With home values on the rise, many homeowners are tempted to access their equity for low-cost borrowing. Instead of refinancing or selling your home, you can use a home equity line of credit (HELOC) to borrow money as you need it. Before pursuing this form of financing, it’s important to understand the closing costs of HELOCs. There are also some factors to consider around whether a HELOC is really your best option. You can also work with a financial advisor as you consider how to get the most out of your home’s equity.
What Is a HELOC?
A home equity line of credit, or HELOC, is secured by your home. This means that if you default on payments, the lender could foreclose and take your home away.
HELOC credit limits vary based on the bank’s policies, the value of your home and how much you owe on your primary mortgage. Additionally, the bank will underwrite your application to determine a maximum credit limit based on your income, debt payments and credit score. Banks often have a maximum HELOC credit limit and a maximum loan-to-value for the combined amount of your mortgage and HELOC.
For example, let’s say that your home is worth $400,000 and you have a $250,000 mortgage. The bank allows up to a 90% loan-to-value ratio, which means that your maximum HELOC is $110,000.
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Generally, HELOCs have a 10-year period where you can draw down the line before it turns into an amortizing loan. During the draw period, you can access your equity and pay down the HELOC repeatedly, as long as you don’t exceed your credit limit. Each month, you’ll pay interest based on the average daily balance of your HELOC. Once the draw period is over, the remaining balance is converted into a term loan that is paid over time (typically 20 years).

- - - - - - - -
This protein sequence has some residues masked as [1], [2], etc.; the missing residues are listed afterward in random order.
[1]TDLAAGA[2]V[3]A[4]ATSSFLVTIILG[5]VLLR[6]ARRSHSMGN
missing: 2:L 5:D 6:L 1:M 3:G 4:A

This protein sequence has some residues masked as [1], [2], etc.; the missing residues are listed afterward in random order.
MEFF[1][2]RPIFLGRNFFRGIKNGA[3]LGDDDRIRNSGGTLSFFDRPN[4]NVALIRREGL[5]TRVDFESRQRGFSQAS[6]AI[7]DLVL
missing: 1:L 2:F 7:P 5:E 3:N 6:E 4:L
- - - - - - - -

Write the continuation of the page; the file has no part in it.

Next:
Why Get a HELOC?
There are many reasons why a homeowner may want to take out a HELOC on their home. Here are a few of the most common uses of a HELOC:
Low-cost: Taking out a HELOC is generally lower-cost than refinancing your home. Since it is secured by your home, the interest is usually much less than a credit card or unsecured line of credit.
Interest-only payments: During the draw period, borrowers usually only have to make interest-only payments based on the amount they’ve borrowed.
Flexibility: The money can be used to pay off high-interest-rate debt, purchase investments, make home improvements, start a business or buy more properties. As you repay the balance, you can reuse that line of credit multiple times.
No refinance is necessary: HELOCs allow you to tap into your home’s equity without refinancing your first mortgage. Many homeowners have locked in low interest rates and are hesitant about losing their current rate. This is especially true if the need to borrow is more short-term.
What Are the Closing Costs for a HELOC?
There are many fees to close a HELOC deal. An application fee is the fee charged when submitting an application for a loan. The average application fee ranges from $0 to $500. Then there are loan origination fees, which are charged when your HELOC is approved and funded. If your application is denied, you will not be charged this fee. Loan origination fees may be a flat rate or a percentage of your line of credit amount.
The lender often passes along the costs of obtaining your credit reports to underwrite your application. These fees range from $17 to $75 per applicant, so if you apply with your spouse, each of you will pay this fee. Also, there are processing or underwriter fees, which cover the cost of the lender processing the application and handling your request through closing. You’ll pay an average of $200 to $500 for these fees.
An appraisal is performed by an independent third party to determine the value of your home based on recent comparable sales. There are different types of appraisals, like desktop review, drive-by or full appraisal. The average appraisal costs $150 to $1,000 or more depending on your home and the type of appraisal performed.